And these companies deserve the same access to those relief funds, according to the Center.
In a May 15 letter to the SBA, he urged, among others, to set aside $ 10 billion in PPP loan financing to small businesses for loans from community development finance institutions (CDFIs) and minority depository institutions (MDIs). The US Dark Chamber is calling for similar rule changes.
Some have denied, others are waiting
Meanwhile, local groups like Wake Tech and Carolina Small Business Development are setting up funds to help close relief gaps.
For Pullen, it was a lifeline. She received $ 2,000 from the Wake Tech fund, enough to pay her drivers. She was not eligible for the Carolina Small Business Grant because she does not have a storefront.
Still, she says that is enough to tide her over: “As a landlord, I don’t get a salary, so we can survive this period. “
The founder of the Durham tech startup, Kimberly Williams Moore, has also had her funding request turned down. Earlier this year, it launched Ark Mobile, a social network for pets, as well as an app that uses artificial intelligence to aggregate the resources of pets.
“We certainly couldn’t pick up the phone and get a PPP loan,” she says. “What we’re finding out, if you didn’t know some of the staff at these banks, you wouldn’t take the next step. Bankers make choices. We call it “white glove service,” and African American businesses typically don’t get white glove service even before it happens.
Moore, however, does not give up. She will continue to seed the business, while running her own marketing consultancy and looking at other options: “That won’t deter us,” she said.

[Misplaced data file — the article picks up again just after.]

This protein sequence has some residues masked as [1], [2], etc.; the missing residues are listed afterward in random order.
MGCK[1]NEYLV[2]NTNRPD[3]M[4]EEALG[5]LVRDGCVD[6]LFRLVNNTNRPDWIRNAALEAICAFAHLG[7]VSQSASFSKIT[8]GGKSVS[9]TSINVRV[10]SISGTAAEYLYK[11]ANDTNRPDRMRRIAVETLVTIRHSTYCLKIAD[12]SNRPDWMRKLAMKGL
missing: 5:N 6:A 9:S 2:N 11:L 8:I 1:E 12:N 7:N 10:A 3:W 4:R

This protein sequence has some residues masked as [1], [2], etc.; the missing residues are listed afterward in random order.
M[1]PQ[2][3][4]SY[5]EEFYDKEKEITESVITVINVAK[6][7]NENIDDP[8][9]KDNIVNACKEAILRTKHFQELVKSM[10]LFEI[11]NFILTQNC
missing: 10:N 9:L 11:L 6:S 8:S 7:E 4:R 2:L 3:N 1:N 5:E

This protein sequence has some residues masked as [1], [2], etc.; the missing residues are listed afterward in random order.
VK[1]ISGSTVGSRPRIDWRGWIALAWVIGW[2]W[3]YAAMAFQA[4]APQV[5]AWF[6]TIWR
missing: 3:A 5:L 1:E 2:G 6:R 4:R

Gloria Shealey, meanwhile, was a bit more fortunate. She runs The Daniele Company, an African-American-owned commercial construction company in Durham. She received PPP, but doesn’t want to reveal how much.
Before the pandemic, she was on track to slightly exceed 2019 earnings. Now she says her cash flow is “manageable” and that she hasn’t been forced to lay off any of her seven workers.
“Our business is only reasonably good because we’ve been seen as a core business,” she said. Even so, when looking at her peers, she feels that minority-owned businesses are hit the hardest: “There was no intentional program strategy or process for inclusion of diverse small businesses. , local or owned by women. An effort was made in the second round but there was already a benchmark. There are a lot of businesses in general that won’t get over it. “
Latangela Hyman hopes to be one of the survivors. She runs a Christian bookstore and supplies store, A Peace of my Passion, in Knightdale. In March, it saw its revenue drop by more than 70%, and then it was essentially shut down in April, except for a few supply needs. She manages to keep the doors open after receiving a $ 2,500 grant from Wake Tech and a loan from the Golden Leaf Foundation.
“It was an overwhelming experience considering the time we spent in a brick and mortar,” she said. “We pay our store lease, utilities, our software rental invoices, Easter and [other] materials we were unable to sell when ordering home and purchase reopening inventory.